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How to Use Your Small Firm Strengths to Attract Young Talent

The Woodard Report Team
Posted by The Woodard Report Team on Feb 7, 2023 3:53:08 PM

With an enduring labor shortage affecting accounting and bookkeeping firms, Gen Z—the youngest adults entering the work world—can’t be overlooked. BLS data projects employment of accountants and auditors to grow seven percent from 2020 to 2030, so competition for young talent is fierce. But don’t assume large firms will be the only ones to win over Gen Z job applicants. In some ways, small-to-mid-sized firms have an edge. 

A global study by the Association of Chartered Certified Accountants (ACCA) and the International Federation of Accountants (IFAC) surveyed 9,000 respondents ages 18-25 to find out what this next generation wants in an accounting career. Defining an entire generation with broad brushstrokes is dicey, but when studies point out certain commonalities, it’s wise to pay attention.  

For example, all Gen-Zers grew up in a digital world and were affected by COVID-19 and the economic crisis that followed while in college or as they graduated. These events shaped how they view the work world and what they look for in an employer. Insights like these can help you determine what you can do to attract them to your firm. 

Flex your flexibility muscle 

Small-to-midsized firms can be more flexible in the type of work they offer young talent and the work environment they create for them. 

What they want 

  • The ACCA/IFAC study showed that Gen Z values organizations that will help them continuously acquire new skills—47% said the opportunity to develop a broad range of skills is the key attraction factor for accountancy. 
  • Work-life balance was cited as a key attraction factor for 48% of respondents. 
  • Gen Z-ers want meaningful work and to engage with clients—they see this as a way to hone skills that can’t be replaced by technology.  

What you can do 

  • Expose them to various responsibilities within different industries and different business challenges to help them better shape their career path—something they’re less likely to get in a large firm as entry-level employees. 
  • Consider limiting time off during tax season but giving them “unlimited” time off (with some parameters) off-season. SHRM offers tips on how to manage an unlimited vacation policy. 
  • Show them how you’ve adjusted employees’ schedules and work arrangements to accommodate their life changes. 
  • Involve them early in client interactions and have a more experienced mentor show them how to interact with, and build trust with, clients. 

Showcase your collaborative management style 

Firms of your size have the opportunity to engage new talent in “hands on” work quickly and offer them more exposure to the firm’s leaders.  

What they want 

  • Gen Zers expect rapid advancement, but you can balance that out by offering new skill acquisition and giving them frequent feedback. 
  • They want to see how their work is contributing to the mission of the firm and be recognized for their achievements.  
  • Despite the stereotype, they prefer face-to-face communication, according to a survey by Yello, and want face time with their more experienced co-workers.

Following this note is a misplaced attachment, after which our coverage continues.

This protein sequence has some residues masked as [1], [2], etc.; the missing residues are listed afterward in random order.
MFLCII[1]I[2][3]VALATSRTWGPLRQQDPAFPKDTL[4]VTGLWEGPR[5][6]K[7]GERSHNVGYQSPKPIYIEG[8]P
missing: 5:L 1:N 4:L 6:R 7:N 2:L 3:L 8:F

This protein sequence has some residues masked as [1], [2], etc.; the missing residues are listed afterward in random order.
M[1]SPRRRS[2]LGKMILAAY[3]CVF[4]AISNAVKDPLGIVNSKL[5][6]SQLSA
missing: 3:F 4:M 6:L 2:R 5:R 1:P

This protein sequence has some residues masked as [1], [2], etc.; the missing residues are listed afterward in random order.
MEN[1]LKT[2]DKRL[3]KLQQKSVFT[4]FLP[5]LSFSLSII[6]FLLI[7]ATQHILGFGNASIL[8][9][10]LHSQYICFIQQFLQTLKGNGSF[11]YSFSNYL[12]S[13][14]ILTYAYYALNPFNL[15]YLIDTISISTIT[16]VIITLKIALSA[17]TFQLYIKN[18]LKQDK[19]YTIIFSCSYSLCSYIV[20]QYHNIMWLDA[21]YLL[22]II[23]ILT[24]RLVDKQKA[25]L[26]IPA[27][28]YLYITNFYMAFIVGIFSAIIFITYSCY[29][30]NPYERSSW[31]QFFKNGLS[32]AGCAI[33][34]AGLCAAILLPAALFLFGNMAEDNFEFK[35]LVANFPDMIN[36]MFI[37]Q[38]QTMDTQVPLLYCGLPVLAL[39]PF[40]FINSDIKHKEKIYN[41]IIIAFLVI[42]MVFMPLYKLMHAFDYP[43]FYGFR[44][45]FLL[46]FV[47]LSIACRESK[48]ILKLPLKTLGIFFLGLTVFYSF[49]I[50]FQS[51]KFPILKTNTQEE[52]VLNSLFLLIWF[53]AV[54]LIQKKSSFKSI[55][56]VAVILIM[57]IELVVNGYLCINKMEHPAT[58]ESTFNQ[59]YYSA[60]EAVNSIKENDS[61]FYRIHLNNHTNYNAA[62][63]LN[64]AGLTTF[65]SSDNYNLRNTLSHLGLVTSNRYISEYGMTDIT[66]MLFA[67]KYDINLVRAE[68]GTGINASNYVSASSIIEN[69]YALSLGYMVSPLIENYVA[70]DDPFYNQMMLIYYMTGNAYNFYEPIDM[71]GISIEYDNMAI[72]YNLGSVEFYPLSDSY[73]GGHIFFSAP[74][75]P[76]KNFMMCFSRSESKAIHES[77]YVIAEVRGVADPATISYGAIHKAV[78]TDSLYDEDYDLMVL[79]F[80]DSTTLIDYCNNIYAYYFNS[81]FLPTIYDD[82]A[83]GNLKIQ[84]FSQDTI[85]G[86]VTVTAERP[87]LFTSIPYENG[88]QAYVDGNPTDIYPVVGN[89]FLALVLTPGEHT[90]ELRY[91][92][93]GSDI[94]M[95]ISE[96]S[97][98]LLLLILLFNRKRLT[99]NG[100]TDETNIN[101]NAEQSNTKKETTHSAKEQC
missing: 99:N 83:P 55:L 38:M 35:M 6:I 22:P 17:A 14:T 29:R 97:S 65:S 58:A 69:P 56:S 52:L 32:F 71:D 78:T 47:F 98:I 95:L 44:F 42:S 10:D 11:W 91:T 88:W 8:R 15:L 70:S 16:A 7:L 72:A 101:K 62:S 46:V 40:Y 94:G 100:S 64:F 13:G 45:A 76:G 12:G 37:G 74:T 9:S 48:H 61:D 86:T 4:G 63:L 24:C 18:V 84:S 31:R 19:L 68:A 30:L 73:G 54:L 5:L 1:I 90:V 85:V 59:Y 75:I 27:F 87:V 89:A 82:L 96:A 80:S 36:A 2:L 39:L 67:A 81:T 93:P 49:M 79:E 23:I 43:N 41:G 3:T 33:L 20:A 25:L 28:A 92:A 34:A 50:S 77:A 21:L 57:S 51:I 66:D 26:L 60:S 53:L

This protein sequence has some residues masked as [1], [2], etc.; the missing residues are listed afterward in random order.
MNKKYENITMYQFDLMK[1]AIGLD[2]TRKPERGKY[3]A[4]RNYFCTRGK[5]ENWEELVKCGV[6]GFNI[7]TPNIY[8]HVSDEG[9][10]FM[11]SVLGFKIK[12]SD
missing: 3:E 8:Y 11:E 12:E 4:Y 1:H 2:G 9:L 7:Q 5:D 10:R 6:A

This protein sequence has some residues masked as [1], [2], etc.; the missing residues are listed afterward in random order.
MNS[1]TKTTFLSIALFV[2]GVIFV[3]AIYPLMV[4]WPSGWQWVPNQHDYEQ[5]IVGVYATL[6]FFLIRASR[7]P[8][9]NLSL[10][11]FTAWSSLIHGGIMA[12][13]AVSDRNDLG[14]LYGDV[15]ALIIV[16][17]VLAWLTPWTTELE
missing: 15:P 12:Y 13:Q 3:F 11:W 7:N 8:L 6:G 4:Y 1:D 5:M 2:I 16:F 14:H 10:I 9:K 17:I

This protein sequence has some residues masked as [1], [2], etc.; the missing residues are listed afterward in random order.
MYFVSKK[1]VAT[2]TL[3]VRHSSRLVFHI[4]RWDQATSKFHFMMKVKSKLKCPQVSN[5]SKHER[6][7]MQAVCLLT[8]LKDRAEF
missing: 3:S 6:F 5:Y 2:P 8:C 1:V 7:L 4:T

What you can do 

  • Start or expand your formal or informal mentoring program. 
  • Find creative ways to reward them, such as giving extra time off for volunteer work that matters to them, starting a peer-to-peer recognition program, and spotlighting achievements in the office. 
  • Let Gen Z voices be heard—encourage them to offer input on company processes, customer service, marketing (especially social media) and technology improvements. 
  • Encourage their entrepreneurial streak—find ways to bring their ideas and capabilities to fruition. Include them in “innovation hub” type discussions and help them hone their problem-solving skills. 

Promote your values and community involvement 

Smaller accounting firms tend to have a culture centered around valuing employees, strong client relationships, and community involvement—a big draw for Gen Z. 

What they want 

  • The ACCA/IFAC study showed that Gen Z has a perception that companies are more concerned about maximizing returns for investors than prioritizing customer needs and taking care of their employees. Less than half agree that business leaders have integrity and do what they say.  
  • Even more than the millennials ahead of them, this generation puts a premium on purposefulness and social responsibility and wants to work for a company they’re proud of.  
  • Gen Z values authenticity and a company that listens to and values the opinions of its employees.  

What you can do 

  • Find ways to prove your positive culture and company values—tout your customer loyalty statistics and the work your firm has done for the community. 
  • Introduce them to local civic leaders and encourage them to volunteer for local charities they care about. 
  • Articulate what your firm stands for and what you’re doing to try to make a difference both within the field of accounting and in the services you deliver for clients. Help them see the critical role your services play in the larger context of the business world. 

 Your firm may not be able to offer Gen Z everything they want, like international travel or multiple career paths, but you can still create an environment where Gen Z accountants and bookkeepers want to work. Once you bring them on board, you’ll find that despite some of the negative press their generation gets, Gen Z employees can bring dedication, a fresh perspective, and a renewed energy to your firm and the profession of accountancy.  

Topics: Practice Management


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